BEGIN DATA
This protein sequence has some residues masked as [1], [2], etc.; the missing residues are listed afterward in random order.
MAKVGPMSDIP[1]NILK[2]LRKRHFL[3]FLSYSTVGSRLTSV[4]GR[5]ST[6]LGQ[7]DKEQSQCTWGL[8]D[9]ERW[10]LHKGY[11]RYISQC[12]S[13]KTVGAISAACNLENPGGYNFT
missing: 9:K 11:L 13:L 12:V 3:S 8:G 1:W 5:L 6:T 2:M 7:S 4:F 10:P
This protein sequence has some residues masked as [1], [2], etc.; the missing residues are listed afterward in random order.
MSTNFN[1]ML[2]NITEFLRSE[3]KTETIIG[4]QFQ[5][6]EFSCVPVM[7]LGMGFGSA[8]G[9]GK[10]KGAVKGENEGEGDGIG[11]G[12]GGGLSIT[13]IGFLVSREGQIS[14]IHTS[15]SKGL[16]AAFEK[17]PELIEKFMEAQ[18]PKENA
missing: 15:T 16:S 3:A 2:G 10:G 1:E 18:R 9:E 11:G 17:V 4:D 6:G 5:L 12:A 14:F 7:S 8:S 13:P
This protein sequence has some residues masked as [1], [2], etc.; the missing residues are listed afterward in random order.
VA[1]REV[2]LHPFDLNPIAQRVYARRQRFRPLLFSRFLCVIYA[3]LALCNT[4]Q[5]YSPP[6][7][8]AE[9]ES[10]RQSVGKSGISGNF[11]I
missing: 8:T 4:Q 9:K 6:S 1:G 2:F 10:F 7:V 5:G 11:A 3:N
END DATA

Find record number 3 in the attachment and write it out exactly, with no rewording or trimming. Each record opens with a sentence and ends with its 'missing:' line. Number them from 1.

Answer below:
This protein sequence has some residues masked as [1], [2], etc.; the missing residues are listed afterward in random order.
VA[1]REV[2]LHPFDLNPIAQRVYARRQRFRPLLFSRFLCVIYA[3]LALCNT[4]Q[5]YSPP[6][7][8]AE[9]ES[10]RQSVGKSGISGNF[11]I
missing: 8:T 4:Q 9:K 6:S 1:G 2:F 10:F 7:V 5:G 11:A 3:N